Martens has done weekly radio and newspaper advertisements over his 30-plus-year tenure at the ski hill. "Ski knee-deep cheap at the steep and deep Bear Paw Ski Bowl," he says on the radio. But his message hasn't attracted many tribal members.

"There's just not a lot of people from the tribe that use the ski hill," says Stoner. "It's a shame."

Martens says it may not only be due to the $20 lift ticket, but there is no place to rent skis at the hill so any reservation residents needing equipment would also have to drive to Havre and back. Windy Boy has a different theory.

"I don't know if there really was an interest to begin with," he says.

The western half of the Bears Paw Mountains feature the tallest peaks, rising high above the tiny communities sprinkled around the smallest Indian reservation in the state. The mountains are thickly wooded, both on the slopes and in the valleys. A mixture of rolling, grassy hills with smaller buttes rising from the valley floors characterize the land east of the divide.

These mountains are a comfort zone, a home for the tribal natives. Rocky Boy's, named after Chief Stone Child, was created in 1916 by executive order of Congress as a home for bands of Chippewa and Cree. It was the last of Montana's seven Indian reservations to be established.

About a quarter of the trees in this area of the Bear's Paw are infested with pine beetles, says tribal head forester William Lodgepole. These trees, adjacent to the ski hill, will likely be thinned in early summer.

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"Even though Rocky Boy, the elder, didn't live to see this reservation named after him … what he saw was a lot of areas that depicted a lot of wildlife, rock effigies," Windy Boy says. "And those are signs that are reminders to us young, upcoming people to be mindful of the land, and the importance of the land, and the importance of our culture, our way of life."

DeCora stands about 6 feet tall, Carhartts draped over him and a stocking cap pulled over his ears. He is a quiet 27-year-old, friendly to all the eager skiers and snowboarders. His dark eyes and soft smile light as he watches a dad scoop his toddler onto the swooping lift.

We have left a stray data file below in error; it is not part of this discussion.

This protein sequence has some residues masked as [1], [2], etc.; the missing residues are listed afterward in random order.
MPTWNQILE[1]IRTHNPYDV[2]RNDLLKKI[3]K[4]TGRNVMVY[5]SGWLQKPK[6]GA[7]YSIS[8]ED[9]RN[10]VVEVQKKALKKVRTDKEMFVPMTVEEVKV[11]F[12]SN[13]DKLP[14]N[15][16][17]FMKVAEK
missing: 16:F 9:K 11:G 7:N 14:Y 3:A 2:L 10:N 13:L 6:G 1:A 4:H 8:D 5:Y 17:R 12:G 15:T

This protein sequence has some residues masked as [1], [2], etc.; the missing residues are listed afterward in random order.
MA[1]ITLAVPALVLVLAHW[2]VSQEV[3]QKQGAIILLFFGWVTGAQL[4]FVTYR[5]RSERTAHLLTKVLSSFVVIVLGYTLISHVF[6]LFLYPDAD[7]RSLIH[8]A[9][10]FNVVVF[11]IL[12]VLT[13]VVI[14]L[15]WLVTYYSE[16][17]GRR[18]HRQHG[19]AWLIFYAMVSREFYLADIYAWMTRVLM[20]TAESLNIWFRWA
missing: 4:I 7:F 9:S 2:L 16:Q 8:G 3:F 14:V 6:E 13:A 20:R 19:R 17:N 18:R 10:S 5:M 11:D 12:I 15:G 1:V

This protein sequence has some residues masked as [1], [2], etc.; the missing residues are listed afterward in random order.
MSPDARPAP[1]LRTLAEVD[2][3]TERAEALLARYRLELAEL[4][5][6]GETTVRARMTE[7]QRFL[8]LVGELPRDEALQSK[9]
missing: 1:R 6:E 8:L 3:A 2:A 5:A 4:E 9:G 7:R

This season marks DeCora's third year as a lift operator. His older brother, BJ, worked as a lift operator before him and got Lance DeCora the job. BJ died at the end of the season last year from alcohol poisoning.

"I grew up in these mountains," DeCora says. "Everything in these mountains reminds me of my brother."

DeCora has short black hair, an even demeanor and the blood of two tribal races running through his veins. His dad's lineage hails from the Winnebago tribe, native to what is now Nebraska, and his mother is of Cree descent.

"Lance is a good kid, hardworking, and helpful to people getting on the lift," says Mike Ley, an academic counselor at Stone Child College on the reservation and a regular at the ski hill. "People look forward to seeing him at the lift."

The chairlift climbs steeply after passing the mid-station, dropping skiers on wind-scoured slopes with tremendous views of the tribe's Pah Ta Noh recreation area.

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The trees cast longer shadows as the afternoon light begins to fade. Last runs are called and final tracks are carved in snow. After all the skiers leave the slopes, DeCora, Spang and Garcia get their chance to have some fun.

DeCora hops on the lift toting a sled in the shape of a tricycle, only with skis instead of wheels. He meets Spang and Garcia at the midway lift, ready to race. Side by side they line up at the top of a steep trail, each commanding a ski-bike. "One. Two. Three. Go!" Spang yells.

They tear down the middle of the run, torching the snow in their paths with Texas-sized grins planted on their faces.

The trio nears the base area using their feet to brake. They jump back on the lift, ready to go again. The races cap the end of the day for Spang and Garcia, but DeCora isn't quite done. He walks to his truck to grab a chainsaw and heads for a heavily wooded section adjacent to the ski runs. He finds a few pine trees devastated from mountain pine beetles and cuts them down for wood to heat his home

The pine beetle may change the face of the Bears Paw Mountains. And one casualty would be the ski hill.

Paul Garcia jokes with ski patroller Jim Bennett on the summit of Bear Paw Ski Bowl. Lift operators and ski patrollers work closely to keep skiers safe on the upper slopes. Garcia monitors the wind and the chair sway, and shuts the top station down if the gusts become too strong.

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Recent aerial maps show 2.1 million acres across Montana are now infested with mountain pine beetles. But that's just the landscape with trees that have died within the last year. Counting older dead trees that have lost their needles, the beetle infestation has damaged about 5.6 million acres in the Treasure State. In two wooded drainages in the Bears Paw Mountains on the reservation, roughly 25 percent of one has been turned into a rusty brown kill zone, and the other is at serious risk, says William Lodgepole, Rocky Boy's forest manager.